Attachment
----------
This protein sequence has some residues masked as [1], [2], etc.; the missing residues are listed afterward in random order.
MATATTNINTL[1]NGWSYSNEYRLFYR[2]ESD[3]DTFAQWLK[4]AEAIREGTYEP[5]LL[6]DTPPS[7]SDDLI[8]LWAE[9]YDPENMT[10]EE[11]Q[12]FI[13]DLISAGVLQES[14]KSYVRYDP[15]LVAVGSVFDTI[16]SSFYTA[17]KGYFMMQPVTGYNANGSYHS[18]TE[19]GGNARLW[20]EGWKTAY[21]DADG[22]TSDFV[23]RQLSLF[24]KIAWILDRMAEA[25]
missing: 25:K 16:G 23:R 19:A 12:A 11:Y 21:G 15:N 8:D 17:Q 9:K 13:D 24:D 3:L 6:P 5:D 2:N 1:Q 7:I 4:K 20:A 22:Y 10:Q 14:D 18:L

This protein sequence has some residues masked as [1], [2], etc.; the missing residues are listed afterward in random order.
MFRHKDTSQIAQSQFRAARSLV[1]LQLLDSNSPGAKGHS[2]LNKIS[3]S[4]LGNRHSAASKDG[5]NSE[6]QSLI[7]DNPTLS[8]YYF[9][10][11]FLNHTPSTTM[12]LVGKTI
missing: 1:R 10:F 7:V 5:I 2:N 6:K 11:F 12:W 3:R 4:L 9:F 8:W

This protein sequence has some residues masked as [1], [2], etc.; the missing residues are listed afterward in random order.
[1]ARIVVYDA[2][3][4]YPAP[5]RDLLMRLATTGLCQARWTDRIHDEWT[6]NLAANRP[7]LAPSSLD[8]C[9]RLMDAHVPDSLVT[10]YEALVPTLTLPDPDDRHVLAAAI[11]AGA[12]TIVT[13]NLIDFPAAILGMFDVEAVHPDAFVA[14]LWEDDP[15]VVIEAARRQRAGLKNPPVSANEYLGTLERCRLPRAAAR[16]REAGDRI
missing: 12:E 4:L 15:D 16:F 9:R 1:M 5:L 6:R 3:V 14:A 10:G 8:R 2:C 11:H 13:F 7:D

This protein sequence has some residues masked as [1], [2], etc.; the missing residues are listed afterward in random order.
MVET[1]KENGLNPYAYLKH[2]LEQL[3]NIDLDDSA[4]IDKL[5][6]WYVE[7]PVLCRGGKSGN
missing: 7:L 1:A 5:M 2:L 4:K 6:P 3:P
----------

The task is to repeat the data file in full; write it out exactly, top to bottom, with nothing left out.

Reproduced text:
This protein sequence has some residues masked as [1], [2], etc.; the missing residues are listed afterward in random order.
MATATTNINTL[1]NGWSYSNEYRLFYR[2]ESD[3]DTFAQWLK[4]AEAIREGTYEP[5]LL[6]DTPPS[7]SDDLI[8]LWAE[9]YDPENMT[10]EE[11]Q[12]FI[13]DLISAGVLQES[14]KSYVRYDP[15]LVAVGSVFDTI[16]SSFYTA[17]KGYFMMQPVTGYNANGSYHS[18]TE[19]GGNARLW[20]EGWKTAY[21]DADG[22]TSDFV[23]RQLSLF[24]KIAWILDRMAEA[25]
missing: 25:K 16:G 23:R 19:A 12:A 11:Y 21:G 15:N 8:D 17:Q 9:K 13:D 24:D 3:L 6:P 5:D 2:N 1:Q 7:I 4:K 20:A 22:Y 10:Q 14:D 18:L

This protein sequence has some residues masked as [1], [2], etc.; the missing residues are listed afterward in random order.
MFRHKDTSQIAQSQFRAARSLV[1]LQLLDSNSPGAKGHS[2]LNKIS[3]S[4]LGNRHSAASKDG[5]NSE[6]QSLI[7]DNPTLS[8]YYF[9][10][11]FLNHTPSTTM[12]LVGKTI
missing: 1:R 10:F 7:V 5:I 2:N 6:K 11:F 12:W 3:R 4:L 9:F 8:W

This protein sequence has some residues masked as [1], [2], etc.; the missing residues are listed afterward in random order.
[1]ARIVVYDA[2][3][4]YPAP[5]RDLLMRLATTGLCQARWTDRIHDEWT[6]NLAANRP[7]LAPSSLD[8]C[9]RLMDAHVPDSLVT[10]YEALVPTLTLPDPDDRHVLAAAI[11]AGA[12]TIVT[13]NLIDFPAAILGMFDVEAVHPDAFVA[14]LWEDDP[15]VVIEAARRQRAGLKNPPVSANEYLGTLERCRLPRAAAR[16]REAGDRI
missing: 12:E 4:L 15:D 16:F 9:R 1:M 5:L 6:R 3:V 14:A 10:G 8:R 2:C 11:H 13:F 7:D

This protein sequence has some residues masked as [1], [2], etc.; the missing residues are listed afterward in random order.
MVET[1]KENGLNPYAYLKH[2]LEQL[3]NIDLDDSA[4]IDKL[5][6]WYVE[7]PVLCRGGKSGN
missing: 7:L 1:A 5:M 2:L 4:K 6:P 3:P